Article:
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The Skinny on Sleep and Your Weight

Let's be honest: Many of us are staying up too late when we don't really need to.
11/01/2015 11:50am ET | Updated December 6, 2017
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By John Swartzberg, M.D.

If you're like most people, you're getting less than adequate amounts of sleep on most nights. A 2013 Gallup poll found that U.S. adults get an average of 6.8 hours of sleep a night -- more than an hour less per night than we got in the 1940s. And fully 40 percent of Americans are getting six hours of sleep or less every night. That's much less sleep than what experts recommend for most adults.

Check our chart to see How Much Sleep You Need.

Lack of sleep may not just be making you cranky and unable to concentrate. It could be one of the reasons why you're struggling to take off that extra five (or 10, or 20) pounds.

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Research suggests that there is a relationship between lack of sleep and weight gain -- and also, potentially, between lack of sleep and Type 2 diabetes. In one study, for example, men who had one night of significantly reduced sleep (four hours) felt hungrier, and consumed about 22 percent more calories, than men who got the optimal eight.

Another found that sleep-deprived people strongly prefer high-calorie foods, like chocolate, potato chips and gooey desserts -- with brain scans showing that a night of little sleep leads to reduced activity in the areas of the brain that regulate decision-making, and intense activity in the brain's pleasure centers.

And larger studies have shown that both adults and children who are "short sleepers" have a greater risk of obesity.

So what's going on here? It may have to do with the relationship between two hormones, ghrelin and leptin, which have been dubbed the "hunger hormones." Put simply, leptin puts the brakes on your food intake, signaling your brain to stop eating, while ghrelin, on the other hand, kick-starts the appetite.

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And sleep -- or the lack of it -- appears to affect the levels of leptin and ghrelin in the body. Even a single night of sleep deprivation appears to increase the levels of appetite-stimulating ghrelin, with the double whammy of lowering leptin levels.

Now, let's be clear -- the science here is very intriguing, but it's still preliminary. Observational data and small studies do strongly suggest a correlation between lack of sleep and weight gain, and the ghrelin-leptin theory is a persuasive explanation for why that might be.

But right now, we don't have any "gold standard" studies -- that is, randomized, double-blinded, and controlled studies -- to confirm this less weighty evidence. Honestly, it would be very hard to design such studies. And the relationship between sleep and metabolism is complex. While generally speaking, research does strongly point to a correlation between lack of sleep and weight gain, that may not be true for everyone. Sleep affects people differently.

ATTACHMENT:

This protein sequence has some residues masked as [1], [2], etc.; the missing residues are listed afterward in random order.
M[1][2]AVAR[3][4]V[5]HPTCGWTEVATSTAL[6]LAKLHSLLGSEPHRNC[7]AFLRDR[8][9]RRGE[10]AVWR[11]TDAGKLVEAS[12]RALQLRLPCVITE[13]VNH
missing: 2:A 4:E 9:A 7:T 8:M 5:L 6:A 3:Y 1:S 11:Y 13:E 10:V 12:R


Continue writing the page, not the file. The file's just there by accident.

Still, getting a good night's sleep is good for your health anyway. Unlike fad or crash diets, appetite suppressant pills, and other less healthy ways of trying to take off a few pounds, striving for a good 7-9 hours of sleep a night can only benefit you, rather than harm you.

Research suggests that people with disrupted sleep are two to three times more likely to have Type 2 diabetes, and a small recent study might help explain why. Researchers at the University of Chicago studied a group of 19 healthy men through two scenarios: in one, they got an average of 7.8 hours asleep for four consecutive nights, and in the other, they slept for an average of 4.3 hours for four consecutive nights.

The results? The sleep-restricted group immediately had a spike in the overnight levels of fatty acids in the blood, as well as an increase in insulin resistance -- a hallmark of pre-diabetes -- that lasted for nearly five hours. Blood glucose levels didn't change, but the ability of insulin to do its job -- to regulate blood glucose levels -- dropped by about 23 percent after short sleep.

Here again, we're talking about evidence that is observational, rather than from randomized, controlled studies. But as these pieces of evidence keep adding up, they are forming a consistent pattern that tells us that there's something about not getting enough sleep regularly that is bad for our health in many ways.

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Now, there are some reasons for sleep deprivation that are out of your control, like waking up with a new baby or a sick 5-year-old, or a work schedule that disrupts your nights. Or maybe you have insomnia for no apparent reason -- something to check out with your doctor. But let's be honest: Many of us are staying up too late when we don't really need to. So tonight, if you're tempted to use the midnight hour to catch up on work, or just one more episode of "Scandal," or even a really fascinating blog -- turn over and turn the light off instead.

Need help sleeping? Try these 15 Natural Sleep Remedies.

I can't promise you'll lose any weight, but I'm pretty sure it'll be good for you. Sweet dreams!